Microsoft's born-again love of open source continued today with the sharing of Akri, a project simplifying the use of network edge devices with Kubernetes.
Lurking under the umbrella of Deis Labs (itself a throwback to Deis, which was acquired by Microsoft back in 2017), the purpose of Akri is to expose lightweight "leaf devices", such as IP cameras or sensors, as resources in a Kubernetes cluster, allowing the gizmos to be managed along with your other services.
Making Kubernetes more usable with kit on the network edge is an enticing prospect.
Building on the Kubernetes device plugin framework, which is more geared toward to finding GPU and other system resources, Akri takes things to the edge. It provides an abstraction layer to remove the pain of having to find, manage and, increasingly importantly where edge devices are concerned, deal with the dynamic disappearance and appearance of leaf devices.
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The architecture is deceptively simple. Apply an Akri Configuration to a cluster, tell it the discovery protocol and the pod to deploy on discovery, and the platform takes care of the rest. There is also a nod to high availability with multiple nodes able to utilise a leaf device.
Akri is made up of four components; a custom resource containing the Configuration, a device plugin implementation to look for and track the device's availability using a second custom resource (the Akri Instance), and finally an Akri Controller to use the thing.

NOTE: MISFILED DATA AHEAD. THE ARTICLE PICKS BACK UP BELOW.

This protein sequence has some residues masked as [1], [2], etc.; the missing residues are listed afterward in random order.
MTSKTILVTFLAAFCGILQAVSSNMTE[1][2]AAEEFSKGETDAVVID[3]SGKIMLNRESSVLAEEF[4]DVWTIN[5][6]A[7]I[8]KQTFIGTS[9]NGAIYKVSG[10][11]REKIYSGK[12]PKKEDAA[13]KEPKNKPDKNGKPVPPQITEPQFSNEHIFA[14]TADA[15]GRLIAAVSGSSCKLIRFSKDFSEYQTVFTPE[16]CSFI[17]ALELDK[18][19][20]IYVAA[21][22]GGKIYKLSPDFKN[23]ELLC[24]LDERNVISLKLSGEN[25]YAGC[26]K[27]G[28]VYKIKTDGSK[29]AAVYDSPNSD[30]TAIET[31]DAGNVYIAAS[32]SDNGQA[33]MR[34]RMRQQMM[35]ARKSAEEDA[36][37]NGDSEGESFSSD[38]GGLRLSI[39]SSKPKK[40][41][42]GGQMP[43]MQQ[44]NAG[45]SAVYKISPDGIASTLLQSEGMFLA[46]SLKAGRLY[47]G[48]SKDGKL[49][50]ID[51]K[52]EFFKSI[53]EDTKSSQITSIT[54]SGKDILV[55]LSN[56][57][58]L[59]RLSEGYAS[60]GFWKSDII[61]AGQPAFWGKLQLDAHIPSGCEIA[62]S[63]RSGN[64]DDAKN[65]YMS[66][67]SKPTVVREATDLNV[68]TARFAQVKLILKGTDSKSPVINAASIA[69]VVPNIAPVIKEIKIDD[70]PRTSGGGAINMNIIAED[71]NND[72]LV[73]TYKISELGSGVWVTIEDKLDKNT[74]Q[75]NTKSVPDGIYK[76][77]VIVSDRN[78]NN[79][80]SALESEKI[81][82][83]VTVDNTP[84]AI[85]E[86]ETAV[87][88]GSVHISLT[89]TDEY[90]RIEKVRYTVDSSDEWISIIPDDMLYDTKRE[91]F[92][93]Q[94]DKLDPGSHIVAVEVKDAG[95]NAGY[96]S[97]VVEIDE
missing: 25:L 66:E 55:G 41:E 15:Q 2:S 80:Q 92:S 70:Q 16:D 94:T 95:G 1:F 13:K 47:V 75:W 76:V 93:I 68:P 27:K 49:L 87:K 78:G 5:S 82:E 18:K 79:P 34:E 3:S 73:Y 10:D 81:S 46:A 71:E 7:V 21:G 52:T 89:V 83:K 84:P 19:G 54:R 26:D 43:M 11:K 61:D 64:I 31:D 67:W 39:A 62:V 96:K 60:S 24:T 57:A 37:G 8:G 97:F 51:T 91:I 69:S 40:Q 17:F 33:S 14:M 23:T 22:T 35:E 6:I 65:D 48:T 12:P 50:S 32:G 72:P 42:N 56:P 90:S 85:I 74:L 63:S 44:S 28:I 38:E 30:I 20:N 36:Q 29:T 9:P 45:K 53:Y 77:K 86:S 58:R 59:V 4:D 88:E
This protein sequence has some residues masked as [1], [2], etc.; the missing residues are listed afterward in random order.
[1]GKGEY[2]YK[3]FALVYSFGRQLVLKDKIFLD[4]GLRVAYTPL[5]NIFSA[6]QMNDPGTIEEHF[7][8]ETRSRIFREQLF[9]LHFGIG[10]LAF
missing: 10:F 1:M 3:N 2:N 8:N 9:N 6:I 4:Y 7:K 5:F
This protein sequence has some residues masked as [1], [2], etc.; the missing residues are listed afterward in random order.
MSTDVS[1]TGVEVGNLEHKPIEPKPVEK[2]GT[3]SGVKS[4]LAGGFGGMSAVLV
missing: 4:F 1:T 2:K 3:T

We took Akri for a spin on a Raspberry Pi 4 and, after a bit of fettling, were able to list a bunch of "leaf devices" in the form of mock camera services via
kubectl. Fat fingered errors aside, the potential is impressive even if only ONVIF and udev discovery protocols are currently supported.
OPC UA (Object Linking and Embedding for Process Control Unified Architecture) is on the way, and will be essential for making Akri useful in industrial applications. The team is also keen for the community to add more protocols to build up the platform's smarts.
And Akri itself? Unsurprisingly the name has a meaning: "A Kubernetes Resource Interface for the edge." Greek speakers might raise an eyebrow or two as well: "Akri" is Greek for "Edge," allegedly.
We can imagine someone doing a happy dance about that before being dragged crashing down to earth by the unending delight of Kubernetes itself. ®